The European Union Threatens to Impose Sanctions on Turkey
European Union governments have threatened sanctions against Turkey over the military offensive in Syria, rejecting President Recep Tayyip Erdoğan’s warning to open doors and send 3.6 million refugees to Europe if they do not support him.
“We will in no way accept that refugees are a weapon and used to blackmail us,” said Donald Tusk, president of the Council of Europe, who chairs the EU summits.
Turkey must understand that our main concern is that their actions may lead to another humanitarian catastrophe. And we will never accept that refugees are weaponised and used to blackmail us. President Erdogan’s threats of yesterday are totally out of place.
— Donald Tusk (@eucopresident) October 11, 2019
The European Union, which Turkey is still formally aspiring to join, condemned the Ankara attack, but the bloc resents Erdogan’s threats to send refugees to Europe.
On Thursday, Erdoğan renewed his threat to send up to 3.6 million Syrian refugees in his country to Europe if European countries described his army’s incursion into northern Syria as “occupation.”
Turkey has stepped up air and artillery strikes in northeastern Syria.
The European Union’s summit next week will discuss sanctions against Turkey for its actions in Syria, French Minister of State for European Affairs Emily Dumontshalan said on Friday.
“It will be discussed next week in the European Council. It is definitely on the table,” she told France Inter radio.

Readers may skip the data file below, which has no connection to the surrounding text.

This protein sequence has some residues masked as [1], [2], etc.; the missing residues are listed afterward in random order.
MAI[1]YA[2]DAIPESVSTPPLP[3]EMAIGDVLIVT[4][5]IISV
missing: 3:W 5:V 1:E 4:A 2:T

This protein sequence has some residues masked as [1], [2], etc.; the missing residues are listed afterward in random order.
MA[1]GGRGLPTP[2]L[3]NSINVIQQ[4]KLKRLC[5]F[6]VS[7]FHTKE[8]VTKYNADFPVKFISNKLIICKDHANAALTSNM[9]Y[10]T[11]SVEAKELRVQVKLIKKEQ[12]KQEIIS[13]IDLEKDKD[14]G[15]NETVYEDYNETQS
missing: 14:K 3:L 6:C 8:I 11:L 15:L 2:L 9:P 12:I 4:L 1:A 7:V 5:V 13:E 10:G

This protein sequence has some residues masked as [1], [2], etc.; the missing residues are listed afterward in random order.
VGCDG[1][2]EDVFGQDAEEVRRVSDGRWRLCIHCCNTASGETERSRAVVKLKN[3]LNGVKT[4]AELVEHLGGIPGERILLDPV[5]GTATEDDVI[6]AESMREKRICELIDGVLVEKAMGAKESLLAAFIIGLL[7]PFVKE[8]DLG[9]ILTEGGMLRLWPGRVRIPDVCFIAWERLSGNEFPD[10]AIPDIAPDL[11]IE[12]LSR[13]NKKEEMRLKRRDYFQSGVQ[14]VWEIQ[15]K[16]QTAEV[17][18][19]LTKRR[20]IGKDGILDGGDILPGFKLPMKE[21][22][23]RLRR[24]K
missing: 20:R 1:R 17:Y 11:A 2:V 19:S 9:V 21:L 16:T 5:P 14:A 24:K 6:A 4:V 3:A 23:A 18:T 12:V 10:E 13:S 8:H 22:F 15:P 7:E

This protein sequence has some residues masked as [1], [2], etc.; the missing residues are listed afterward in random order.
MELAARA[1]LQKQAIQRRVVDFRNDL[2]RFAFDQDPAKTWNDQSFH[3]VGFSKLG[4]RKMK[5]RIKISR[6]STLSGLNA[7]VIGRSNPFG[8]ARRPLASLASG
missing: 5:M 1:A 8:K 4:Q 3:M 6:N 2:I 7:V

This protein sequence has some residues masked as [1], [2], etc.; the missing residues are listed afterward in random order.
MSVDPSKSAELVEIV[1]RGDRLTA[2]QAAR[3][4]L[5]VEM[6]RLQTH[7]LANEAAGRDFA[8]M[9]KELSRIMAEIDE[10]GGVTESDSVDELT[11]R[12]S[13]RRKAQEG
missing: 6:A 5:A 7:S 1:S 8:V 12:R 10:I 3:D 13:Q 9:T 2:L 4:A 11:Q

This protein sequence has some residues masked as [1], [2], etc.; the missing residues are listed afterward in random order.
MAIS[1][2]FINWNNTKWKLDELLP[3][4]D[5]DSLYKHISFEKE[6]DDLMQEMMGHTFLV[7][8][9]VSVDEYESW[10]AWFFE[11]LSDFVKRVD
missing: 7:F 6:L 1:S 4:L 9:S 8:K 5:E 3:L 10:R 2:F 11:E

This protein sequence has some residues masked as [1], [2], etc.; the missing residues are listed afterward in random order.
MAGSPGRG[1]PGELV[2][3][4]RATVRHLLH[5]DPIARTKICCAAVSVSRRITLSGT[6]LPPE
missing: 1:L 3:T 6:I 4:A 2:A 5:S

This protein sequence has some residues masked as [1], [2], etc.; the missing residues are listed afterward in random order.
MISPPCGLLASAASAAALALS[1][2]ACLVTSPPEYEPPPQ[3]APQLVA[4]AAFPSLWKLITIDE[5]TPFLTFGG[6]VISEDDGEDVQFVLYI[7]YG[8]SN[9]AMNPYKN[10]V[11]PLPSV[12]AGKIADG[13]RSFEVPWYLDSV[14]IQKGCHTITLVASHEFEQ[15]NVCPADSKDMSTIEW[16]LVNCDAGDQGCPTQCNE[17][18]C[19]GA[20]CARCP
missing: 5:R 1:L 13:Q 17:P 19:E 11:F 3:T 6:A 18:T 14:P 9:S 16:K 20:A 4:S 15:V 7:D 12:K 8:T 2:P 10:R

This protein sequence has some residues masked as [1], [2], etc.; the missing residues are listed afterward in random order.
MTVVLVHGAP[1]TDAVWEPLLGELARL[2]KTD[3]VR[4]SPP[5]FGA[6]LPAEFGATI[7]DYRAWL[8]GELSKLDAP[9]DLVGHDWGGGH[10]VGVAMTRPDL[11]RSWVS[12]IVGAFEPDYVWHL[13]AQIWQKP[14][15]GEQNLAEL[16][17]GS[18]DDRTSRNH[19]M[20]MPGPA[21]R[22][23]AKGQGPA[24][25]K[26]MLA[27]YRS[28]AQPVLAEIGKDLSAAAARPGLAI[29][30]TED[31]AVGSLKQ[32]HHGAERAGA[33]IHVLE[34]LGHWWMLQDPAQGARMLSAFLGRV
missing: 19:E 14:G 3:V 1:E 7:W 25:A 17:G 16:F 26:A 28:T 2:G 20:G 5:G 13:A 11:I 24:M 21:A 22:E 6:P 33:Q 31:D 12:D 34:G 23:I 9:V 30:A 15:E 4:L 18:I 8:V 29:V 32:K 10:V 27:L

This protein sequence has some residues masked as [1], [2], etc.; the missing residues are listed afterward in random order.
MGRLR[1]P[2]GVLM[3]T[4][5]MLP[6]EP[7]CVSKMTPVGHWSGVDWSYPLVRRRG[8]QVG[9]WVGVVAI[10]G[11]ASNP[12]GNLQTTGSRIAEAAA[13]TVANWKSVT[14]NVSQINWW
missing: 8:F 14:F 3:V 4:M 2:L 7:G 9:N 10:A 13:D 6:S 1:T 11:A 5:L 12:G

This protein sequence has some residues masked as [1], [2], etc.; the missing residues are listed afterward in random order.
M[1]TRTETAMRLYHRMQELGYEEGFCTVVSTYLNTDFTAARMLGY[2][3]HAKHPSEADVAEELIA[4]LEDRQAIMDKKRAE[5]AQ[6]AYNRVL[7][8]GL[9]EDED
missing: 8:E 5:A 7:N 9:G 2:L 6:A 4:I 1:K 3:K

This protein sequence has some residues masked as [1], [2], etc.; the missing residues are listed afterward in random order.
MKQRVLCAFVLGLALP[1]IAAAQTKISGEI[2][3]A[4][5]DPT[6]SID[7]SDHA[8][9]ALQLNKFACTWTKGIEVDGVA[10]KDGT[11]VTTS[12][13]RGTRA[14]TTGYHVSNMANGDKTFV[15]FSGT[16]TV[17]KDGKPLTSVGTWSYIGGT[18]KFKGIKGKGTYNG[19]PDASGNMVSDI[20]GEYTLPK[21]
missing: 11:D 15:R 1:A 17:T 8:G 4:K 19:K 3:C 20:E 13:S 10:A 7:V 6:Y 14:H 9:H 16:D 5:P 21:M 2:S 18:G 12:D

“We will not stand idly by in the face of a shocking situation for civilians and for the SDF and for the stability of the region,” Dumchalan said.
A de-escalation of renewed conflict in northern Syria is “absolutely essential,” the UN Secretary-General Antonio Guterres said on Thursday. His comments follow the launch of airstrikes and a ground offensive by Turkey on Wednesday just days after the United States announced it would pull its troops out of Syria.
Speaking to journalists in Copenhagen, the UN chief said that he did not “believe in military solutions for the Syrian problem, also for any other problem in the world. I always strongly believe in political solutions.”
He also expressed concern over the humanitarian situation and civilian displacement.
At the initiative of the United States, UN Security Council members are discussing a statement calling on Turkey to return to diplomacy, sources said on Thursday.
The move comes after the Europeans failed, during an emergency session of the Security Council on Thursday morning, to push all members of the Council to adopt a statement expressing “deep concern”, and calls on Ankara to “stop” the attack on northern Syria.
France, Germany, Belgium and Britain had to read a statement individually, similar to the United States, which also drafted a separate statement saying it “did not in any way support” the Turkish military operation.
Turkish President Recep Tayyip Erdoğan said on Friday that his country would not stop its military operation in Syria against Kurdish fighters, rejecting “threats” in this regard.
Erdoğan said in a speech in Istanbul: “We do not care what some say, we will not stop this” operation targeting the YPG in northeastern Syria.
He added: “We will never stop the step we have taken against the PYD and the YPG.”
He continued: “We receive threats from all sides and towards it says stop this progress.”
The United Nations announced on Friday that about 100,000 people have left their homes in northeastern Syria, where more people are sheltering in shelters and schools following the Turkish military incursion in the region this week.